Engineering Materials News

The latest news from the global materials community including material science, engineering, breakthroughs, innovation and applications.

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13/12/2017

CPI and Durham University collaborate to commercialise nanotechnology-enabled products

The Centre for Process Innovation (CPI) and Durham University are working together to help SMEs in County Durham to accelerate the commercialisation of nanomaterial-enhanced products, supported with funds from the European Regional Development Fund.   Read More

01/12/2017

Merging molecular science and engineering to make 3D printing better, cheaper

Researchers at Imperial College London are merging the fundamental research of molecular science with the more end-of-use-focussed discipline of engineering to help propel the 3D printing industry into its next stage of development.  Read More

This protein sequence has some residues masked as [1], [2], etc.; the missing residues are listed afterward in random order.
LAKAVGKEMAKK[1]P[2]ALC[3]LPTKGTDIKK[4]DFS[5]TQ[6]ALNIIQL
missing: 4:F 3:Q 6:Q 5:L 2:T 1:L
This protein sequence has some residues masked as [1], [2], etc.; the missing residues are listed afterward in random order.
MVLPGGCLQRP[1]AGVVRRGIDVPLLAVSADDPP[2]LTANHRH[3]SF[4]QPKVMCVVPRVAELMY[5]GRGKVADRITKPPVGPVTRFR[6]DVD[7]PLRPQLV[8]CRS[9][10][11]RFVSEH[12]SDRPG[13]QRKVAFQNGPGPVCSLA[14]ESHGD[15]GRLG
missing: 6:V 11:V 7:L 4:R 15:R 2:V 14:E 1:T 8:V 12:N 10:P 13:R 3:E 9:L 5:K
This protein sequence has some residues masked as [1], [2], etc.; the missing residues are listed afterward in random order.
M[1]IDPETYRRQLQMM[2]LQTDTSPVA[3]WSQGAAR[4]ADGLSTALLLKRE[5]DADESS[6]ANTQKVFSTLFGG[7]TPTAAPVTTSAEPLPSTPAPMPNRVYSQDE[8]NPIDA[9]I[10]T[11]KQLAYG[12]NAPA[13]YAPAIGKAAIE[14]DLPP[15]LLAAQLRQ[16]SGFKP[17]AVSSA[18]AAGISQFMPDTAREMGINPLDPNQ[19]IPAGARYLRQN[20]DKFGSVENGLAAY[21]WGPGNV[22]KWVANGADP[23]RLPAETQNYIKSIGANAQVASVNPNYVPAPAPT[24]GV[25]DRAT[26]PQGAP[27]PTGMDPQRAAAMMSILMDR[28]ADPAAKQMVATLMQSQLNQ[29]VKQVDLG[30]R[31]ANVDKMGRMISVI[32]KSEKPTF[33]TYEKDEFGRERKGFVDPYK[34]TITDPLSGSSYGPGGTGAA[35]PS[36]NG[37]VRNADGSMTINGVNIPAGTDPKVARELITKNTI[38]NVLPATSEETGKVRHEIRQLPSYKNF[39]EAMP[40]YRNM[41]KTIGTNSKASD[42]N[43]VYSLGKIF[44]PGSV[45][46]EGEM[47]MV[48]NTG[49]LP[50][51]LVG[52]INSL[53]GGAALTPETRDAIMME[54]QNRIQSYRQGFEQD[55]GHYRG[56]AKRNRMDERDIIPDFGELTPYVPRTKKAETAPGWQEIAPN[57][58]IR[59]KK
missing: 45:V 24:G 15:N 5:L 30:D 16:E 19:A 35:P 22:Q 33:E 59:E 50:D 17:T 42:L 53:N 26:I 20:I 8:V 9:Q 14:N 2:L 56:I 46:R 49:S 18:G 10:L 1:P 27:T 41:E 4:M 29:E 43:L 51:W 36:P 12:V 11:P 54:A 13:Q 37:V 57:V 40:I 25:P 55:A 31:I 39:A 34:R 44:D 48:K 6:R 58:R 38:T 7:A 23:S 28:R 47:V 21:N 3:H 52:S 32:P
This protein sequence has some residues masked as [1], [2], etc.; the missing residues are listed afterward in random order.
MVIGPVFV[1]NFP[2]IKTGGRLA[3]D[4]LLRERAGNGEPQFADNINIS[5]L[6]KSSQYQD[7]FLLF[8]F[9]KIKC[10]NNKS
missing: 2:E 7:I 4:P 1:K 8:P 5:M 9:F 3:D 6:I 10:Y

27/11/2017

Graphene vibration could unlock clean, limitless energy

Research conducted by physicists at the University of Arkansas, has provided strong evidence that the motion of two-dimensional materials could be used as a source of clean, limitless energy. Paul Thibado, professor of physics at the University of Arkansas, and his students studied the movements of graphene.  Read More

22/11/2017

Melting hurts rather than helps sprayed metal coatings to stick

When bonding two pieces of metal, either the metals must melt where they meet or some molten metal must be introduced between the pieces. A solid bond then forms when the metal solidifies again. But researchers at MIT have found that in some situations, melting can actually inhibit metal bonding rather than promote it.  Read More